What caught my eye this week.
Rejoice that at some point you began reading – or even subscribed – to Monevator.
Because while our core message to invest passively, automate your savings, and then find a different hobby is a terrible business model for an investing blog, the evidence is clear its the best advice for the average person.
Just the latest salvo to scatter the hand of fund-shuffling hobbyists comes with a new ‘return gap’ survey from data giant Morningstar [Search result].
Its annual Mind The Gap survey reports investors earned about 7.7% per year on the average dollar they invested in the decade to the end of 2020.
That is about 1.7% less per year than the funds themselves delivered in total returns over the same period.
This so-called return gap reflects the wealth destruction average investors do to their portfolios by badly trading funds.
The return gap, yah
Morningstar surveyed the US, but there’s no reason to think things aren’t the same everywhere. Probably worse, in fact, given the greater inroads made by passive investing across the pond.
It’s worth stating that return gap studies do have their critics. (The similar DALBAR study in particular has been under the cosh for years). But regardless of the specific findings, the overall takeaway is sound.
In the image below, the vertical lines for each row in the graphic help to illustrate the gap between potential and realized returns for each category:
How to mind the return gap
It’s especially notable that the the lowest return gap came with the Allocation fund category.
These are funds-of-funds like Vanguard’s Lifestrategy offering. They contain a mix of assets, and they do your shuffling for you as per preset rules.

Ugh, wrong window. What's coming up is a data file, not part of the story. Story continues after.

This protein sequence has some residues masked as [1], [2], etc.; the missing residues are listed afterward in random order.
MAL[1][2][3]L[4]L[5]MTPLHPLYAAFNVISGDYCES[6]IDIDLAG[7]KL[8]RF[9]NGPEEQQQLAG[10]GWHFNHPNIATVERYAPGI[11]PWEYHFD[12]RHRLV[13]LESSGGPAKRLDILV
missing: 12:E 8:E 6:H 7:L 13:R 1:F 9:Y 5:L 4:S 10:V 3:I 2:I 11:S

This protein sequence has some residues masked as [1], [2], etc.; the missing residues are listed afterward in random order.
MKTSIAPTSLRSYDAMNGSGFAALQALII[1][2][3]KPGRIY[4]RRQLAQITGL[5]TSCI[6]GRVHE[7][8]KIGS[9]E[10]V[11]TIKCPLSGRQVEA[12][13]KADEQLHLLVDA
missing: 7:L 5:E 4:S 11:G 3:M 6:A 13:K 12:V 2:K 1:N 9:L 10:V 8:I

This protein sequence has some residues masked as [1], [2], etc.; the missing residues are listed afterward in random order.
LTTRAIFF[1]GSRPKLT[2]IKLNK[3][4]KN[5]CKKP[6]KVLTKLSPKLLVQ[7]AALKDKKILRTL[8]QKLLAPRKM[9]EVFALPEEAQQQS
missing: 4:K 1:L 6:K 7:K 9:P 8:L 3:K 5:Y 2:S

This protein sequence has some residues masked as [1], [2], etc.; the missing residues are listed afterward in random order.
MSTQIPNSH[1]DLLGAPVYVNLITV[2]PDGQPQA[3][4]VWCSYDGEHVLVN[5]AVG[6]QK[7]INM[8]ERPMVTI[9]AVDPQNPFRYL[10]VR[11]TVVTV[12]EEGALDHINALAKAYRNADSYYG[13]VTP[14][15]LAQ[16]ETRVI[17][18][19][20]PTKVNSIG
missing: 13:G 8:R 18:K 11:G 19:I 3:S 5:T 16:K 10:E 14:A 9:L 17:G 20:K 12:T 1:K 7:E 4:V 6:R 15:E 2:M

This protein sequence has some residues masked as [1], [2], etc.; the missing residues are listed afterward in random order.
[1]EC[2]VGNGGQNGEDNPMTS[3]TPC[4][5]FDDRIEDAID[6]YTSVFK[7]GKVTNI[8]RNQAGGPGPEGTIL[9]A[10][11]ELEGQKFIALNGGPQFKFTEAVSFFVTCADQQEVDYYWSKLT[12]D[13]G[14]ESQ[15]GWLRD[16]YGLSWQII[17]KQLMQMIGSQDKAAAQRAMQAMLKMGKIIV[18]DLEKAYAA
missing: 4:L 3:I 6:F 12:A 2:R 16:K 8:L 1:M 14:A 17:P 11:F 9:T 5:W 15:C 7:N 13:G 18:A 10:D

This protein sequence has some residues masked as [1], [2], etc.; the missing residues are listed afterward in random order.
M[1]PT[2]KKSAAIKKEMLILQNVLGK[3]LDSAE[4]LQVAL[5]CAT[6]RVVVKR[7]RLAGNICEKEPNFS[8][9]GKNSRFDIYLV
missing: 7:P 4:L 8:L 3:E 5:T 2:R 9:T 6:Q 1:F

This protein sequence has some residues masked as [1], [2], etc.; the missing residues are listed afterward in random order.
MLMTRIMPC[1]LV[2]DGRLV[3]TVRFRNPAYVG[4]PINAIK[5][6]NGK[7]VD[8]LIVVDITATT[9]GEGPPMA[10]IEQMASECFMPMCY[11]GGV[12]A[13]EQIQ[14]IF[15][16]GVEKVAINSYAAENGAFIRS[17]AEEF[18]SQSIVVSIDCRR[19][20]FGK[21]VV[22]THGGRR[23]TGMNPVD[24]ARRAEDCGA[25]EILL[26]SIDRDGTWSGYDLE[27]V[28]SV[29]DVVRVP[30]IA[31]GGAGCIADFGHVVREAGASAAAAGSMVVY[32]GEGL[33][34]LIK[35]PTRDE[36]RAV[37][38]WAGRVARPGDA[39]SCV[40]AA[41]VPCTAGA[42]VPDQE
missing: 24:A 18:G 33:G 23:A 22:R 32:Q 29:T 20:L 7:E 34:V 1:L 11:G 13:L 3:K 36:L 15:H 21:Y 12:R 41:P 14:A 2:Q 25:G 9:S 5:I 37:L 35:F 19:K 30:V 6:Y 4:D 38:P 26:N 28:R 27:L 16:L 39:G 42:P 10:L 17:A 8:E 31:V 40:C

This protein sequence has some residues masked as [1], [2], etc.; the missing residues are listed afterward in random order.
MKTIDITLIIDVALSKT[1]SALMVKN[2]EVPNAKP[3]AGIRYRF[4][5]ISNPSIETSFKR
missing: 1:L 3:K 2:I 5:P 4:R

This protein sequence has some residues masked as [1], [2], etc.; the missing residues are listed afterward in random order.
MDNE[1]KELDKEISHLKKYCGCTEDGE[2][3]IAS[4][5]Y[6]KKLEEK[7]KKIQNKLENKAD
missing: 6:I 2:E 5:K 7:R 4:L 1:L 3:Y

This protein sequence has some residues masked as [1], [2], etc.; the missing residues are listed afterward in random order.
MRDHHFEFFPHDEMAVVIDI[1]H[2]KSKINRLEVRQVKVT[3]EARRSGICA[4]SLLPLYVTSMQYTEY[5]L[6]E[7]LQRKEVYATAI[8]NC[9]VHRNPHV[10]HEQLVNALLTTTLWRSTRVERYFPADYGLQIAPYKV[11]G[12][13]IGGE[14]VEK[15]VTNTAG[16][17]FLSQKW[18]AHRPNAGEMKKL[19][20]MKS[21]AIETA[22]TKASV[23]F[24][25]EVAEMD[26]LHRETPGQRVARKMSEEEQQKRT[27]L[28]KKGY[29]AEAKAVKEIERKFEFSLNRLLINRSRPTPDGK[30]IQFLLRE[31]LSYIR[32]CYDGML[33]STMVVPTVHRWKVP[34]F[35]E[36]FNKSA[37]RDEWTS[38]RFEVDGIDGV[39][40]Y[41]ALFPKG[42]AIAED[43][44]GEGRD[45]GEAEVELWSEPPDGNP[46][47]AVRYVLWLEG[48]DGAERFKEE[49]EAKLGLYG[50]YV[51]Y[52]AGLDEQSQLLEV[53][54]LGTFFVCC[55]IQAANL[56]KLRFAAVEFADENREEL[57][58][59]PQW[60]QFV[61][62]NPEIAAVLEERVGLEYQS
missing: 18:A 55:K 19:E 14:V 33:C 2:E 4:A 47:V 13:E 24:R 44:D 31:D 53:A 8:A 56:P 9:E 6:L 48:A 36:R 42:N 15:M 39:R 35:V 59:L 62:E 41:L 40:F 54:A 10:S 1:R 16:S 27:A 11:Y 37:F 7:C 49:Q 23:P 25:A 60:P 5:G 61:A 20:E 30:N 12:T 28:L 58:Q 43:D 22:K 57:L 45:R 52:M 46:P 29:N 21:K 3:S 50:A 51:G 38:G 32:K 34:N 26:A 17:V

Allocation funds work because you just lob money in each and every month, regardless of your hopes and fears.
And because you don’t see the sausage being made.
The average investor thinks bonds are too expensive or US equities are about to crash and takes action accordingly. Which would be fine if their timing was good – but it’s demonstrably not. Hence the return gap.
It gets even worse when you drill down into alternative and sector-specific funds – prime candidates for performance-chasing by both fund houses and the investors who belatedly get on the bandwagons the professionals set rolling.
Morningstar’s advice? Use index funds, lean on allocation funds to do your heavy lifting, avoid volatile sector-specific funds, and dollar-cost average to avoid taking a thousand nicks from poor timing decisions.
Have a great weekend!
On the plateau – Monevator
Compare funds: what to look for – Monevator
From the archive-ator: A mortgage is money rented from a bank – Monevator
Note: Some links are Google search results – in PC/desktop view you can click to read the piece without being a paid subscriber. Try privacy/incognito mode to avoid cookies. Consider subscribing if you read them a lot!1
Long delays to getting state pension being reported by many turning 66 – ThisIsMoney
Empty shelves and HGV driver shortages: Brexit eight months on… [Video] – TLDR
…with missing HGV drivers also being blamed for flu jab delays – BBC
Downing Street again hints triple lock could be watered down – Guardian
UK enjoys property sales boom as prices continue to accelerate – BBC
Oxygen shortages due to Covid are disrupting the space industry – BNN